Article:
Our study showed that there was a statistically significant (p = 0.013) correlation between malignancy and the location of thyroid nodules, and most of our cytologically malignant nodules were located in the right lobe. Although 67 out of all 77 nodules of the right lobe were benign, 10(13%) were malignant compared to 5 (7.7%) out of 65 nodules of the left thyroid lobe. Most studies claim that there is no relationship between the location of the thyroid nodules and malignancy and despite the absence of association, the isthmus and mid-lobar nodules were the most sites of the thyroid, which correlates with the risk of malignancy [26, 27].
In accordance with a retrospective observational cohort study conducted by Frates et al. , one of the sonographic characteristics which correlate with malignancy would be the existence of microcalcification. This finding is also in contrast with our study in which there was no association between the nature of calcification and the risk of malignancy (p value = 0.9). In another study by Rago et al. , only a combination of the presence of microcalcification plus the absence of halo sign had a significant relationship with the possibility of malignancy, which is associated with high specificity (93.0%) but low sensitivity (36.0%). Our research did not differentiate the subtypes of calcifications (such as micro, macro, coarse, and peripheral) and this may affect the results as some studies showed that although malignant thyroid nodules might correlate with microcalcifications, benign lesions are even associated with macro-calcification [30, 31].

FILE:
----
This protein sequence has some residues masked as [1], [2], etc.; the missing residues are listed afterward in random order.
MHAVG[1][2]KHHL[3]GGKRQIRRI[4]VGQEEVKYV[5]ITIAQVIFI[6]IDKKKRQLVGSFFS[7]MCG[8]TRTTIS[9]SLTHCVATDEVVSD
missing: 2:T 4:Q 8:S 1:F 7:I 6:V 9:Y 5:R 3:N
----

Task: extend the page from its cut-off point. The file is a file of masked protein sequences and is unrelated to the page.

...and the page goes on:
Several studies have tried to determine if Fine Needle Capillary (FNC) sampling is superior to Fine Needle Aspiration due to a higher amount of cellular material, but they did not obtain statistically significant data [32, 33]. Although FNA sampling provides a more specific field and more diagnostic parameters than the FNC technique , our experience revealed that the samples accompanied by blood were significantly associated with more risk of malignancy (p value = 0.047).
In this study, we evaluated a relatively new variable to determine if the angle of the needle entry to thyroid nodules during FNA sampling affects the risk of malignancy. According to the results, there was no significant (p value = 0.47) correlation between the group of patients in whom the needle was induced in the angle of 75º and the other group who underwent this procedure with any other angle of needle entry.
Based on our experience in this research, hypoechogenicity is somehow associated with malignancy with a p-value of 0.058, which was statistically insignificant. However, Nabahati et al. revealed that there was a considerable positive correlation between malignancy and hypoechogenicity [odds ratio (OR) 3.577, 95% confidence interval (CI) 2.045–6.256] as their 29 nodules out of all 221 hypoechoic nodules were malignant (p value < 0.001). In our study, 26% of the thyroid nodules were hypoechogenic, and 20% were malignant. Overall, echogenicity is one of the criteria of ACR TI-RADS, and as in our study, the more hypoechogenic the thyroid nodule, the higher the risk of malignancy.